I completely agree with you. It is dangerous and the possible implications are not forseeable. Obviously, we can learn a lot and grow by researchering gentic code and various aspects of it. I think it may be possible to experiment with gentic code in a controlled way, while not intending to ever actually change it.

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Post by heshma_m » 10 Dec 2016, 01:09

I agree with you. It is marvelous that we can do this. But it is dangerous and disaster at the same time. It should not be accepted in the society.

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Post by captain-rina » 14 Dec 2016, 22:03

I agree that genetic code experimentation is highly dangerous and should not be done. although alterations of DNA do occur without our help producing small, usually unseen, mutations; the possibilities are infinite and definitely scary to think about. although these things are already undeniably happening I truely feel that although I enjoy reading about the prospect of genetic experimentation in fiction books I believe it should stay fiction.

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Post by Jennifer Allsbrook » 14 Dec 2016, 22:20

Ripley3131 wrote:I've asked myself this question many times, but in reading Roan it has resurfaced. I was wondering what others think about this.
Personally, I think that mapping our DNA is okay and beneficial, but changing and altering it is ill advised.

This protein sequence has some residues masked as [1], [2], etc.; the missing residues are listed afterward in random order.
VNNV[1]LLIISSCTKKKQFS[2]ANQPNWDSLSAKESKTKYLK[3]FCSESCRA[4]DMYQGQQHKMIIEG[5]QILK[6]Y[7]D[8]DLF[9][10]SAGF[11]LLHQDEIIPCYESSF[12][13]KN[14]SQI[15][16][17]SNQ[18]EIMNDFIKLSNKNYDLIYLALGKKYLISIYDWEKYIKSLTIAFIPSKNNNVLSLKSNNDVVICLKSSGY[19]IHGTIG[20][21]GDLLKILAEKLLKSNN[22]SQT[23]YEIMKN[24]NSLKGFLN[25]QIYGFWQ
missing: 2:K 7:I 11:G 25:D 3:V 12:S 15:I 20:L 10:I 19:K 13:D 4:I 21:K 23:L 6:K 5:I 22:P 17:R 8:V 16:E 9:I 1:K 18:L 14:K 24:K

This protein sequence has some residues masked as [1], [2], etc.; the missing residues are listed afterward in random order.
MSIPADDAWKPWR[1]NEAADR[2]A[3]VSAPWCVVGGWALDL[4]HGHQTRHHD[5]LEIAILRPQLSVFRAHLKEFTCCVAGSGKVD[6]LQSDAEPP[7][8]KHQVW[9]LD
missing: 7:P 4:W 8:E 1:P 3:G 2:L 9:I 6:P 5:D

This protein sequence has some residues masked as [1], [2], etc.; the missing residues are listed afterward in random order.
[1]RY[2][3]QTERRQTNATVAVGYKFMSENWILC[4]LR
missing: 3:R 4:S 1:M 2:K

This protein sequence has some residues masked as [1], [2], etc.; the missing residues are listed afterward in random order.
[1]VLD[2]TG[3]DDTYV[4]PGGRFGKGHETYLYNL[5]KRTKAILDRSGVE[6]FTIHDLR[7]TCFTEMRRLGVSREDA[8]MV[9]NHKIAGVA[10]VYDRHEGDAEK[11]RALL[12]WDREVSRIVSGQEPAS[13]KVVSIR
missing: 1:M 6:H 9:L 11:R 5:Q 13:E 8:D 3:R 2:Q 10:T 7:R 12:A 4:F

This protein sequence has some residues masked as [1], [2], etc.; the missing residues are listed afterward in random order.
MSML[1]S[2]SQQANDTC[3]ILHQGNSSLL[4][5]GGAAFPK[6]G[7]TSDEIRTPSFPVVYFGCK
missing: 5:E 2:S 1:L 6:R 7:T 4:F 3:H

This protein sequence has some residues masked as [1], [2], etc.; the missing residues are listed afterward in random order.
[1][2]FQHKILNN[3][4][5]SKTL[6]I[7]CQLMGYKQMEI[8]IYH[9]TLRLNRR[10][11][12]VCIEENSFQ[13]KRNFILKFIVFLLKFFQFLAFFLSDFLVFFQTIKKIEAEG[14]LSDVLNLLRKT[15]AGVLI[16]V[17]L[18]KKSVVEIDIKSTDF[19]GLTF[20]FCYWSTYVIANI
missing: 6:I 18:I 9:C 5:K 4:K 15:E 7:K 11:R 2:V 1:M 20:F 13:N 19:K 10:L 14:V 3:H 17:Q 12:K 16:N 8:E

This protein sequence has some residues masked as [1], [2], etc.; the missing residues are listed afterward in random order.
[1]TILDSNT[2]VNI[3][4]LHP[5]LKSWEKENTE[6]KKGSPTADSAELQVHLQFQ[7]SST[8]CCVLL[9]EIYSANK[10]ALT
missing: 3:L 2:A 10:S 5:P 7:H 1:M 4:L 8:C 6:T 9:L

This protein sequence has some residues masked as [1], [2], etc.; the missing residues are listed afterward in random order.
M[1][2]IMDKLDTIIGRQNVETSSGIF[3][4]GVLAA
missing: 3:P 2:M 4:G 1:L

As a teacher of Biotechnology, I believe that utilizing organisms, cells, and molecules such as DNA to create useful products and to solve problems of society is a useful endeavor. Genetic engineering has been occurring since the 1970's and the benefits outweigh the risks thus far. Human proteins created through recombinant DNA technology including insulin, human growth hormone, interferon, blood clotting factors and many more are being used to treat disease and ease suffering. The future of genetic engineering and genetic manipulation is entering a new era with tools such as the CRISPR-Cas9 gene editing. This protein and enzyme complex was discovered in bacteria as a kind of immune system. The CRISPR-Cas9 system was shown to be able to find specific sequences in the genome and alter or change the DNA sequence. This opens new doors that have never been explored before. This biotechnology was first described in the scientific literature in 2012, so it is in its infancy but the number of laboratories and companies jumping on the CRISPR band wagon is huge. If you have not heard about this before, I suggest you google it and educate yourselves. Gene editing is happening and will continue to happen. Ethical and moral considerations must be discussed and a future pathway for this science needs to be laid out. The implications for possible use and misuse are important considerations for society as a whole not just the scientists working in laboratories throughout the world. I will teach my students so that they are scientifically literate and can have educated conversations and make choices about this type of technology. Sorry for being long-winded but this topic is fascinating and most people do not realize how close gene editing in humans really is to being a reality.

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Post by Ripley3131 » 14 Dec 2016, 22:35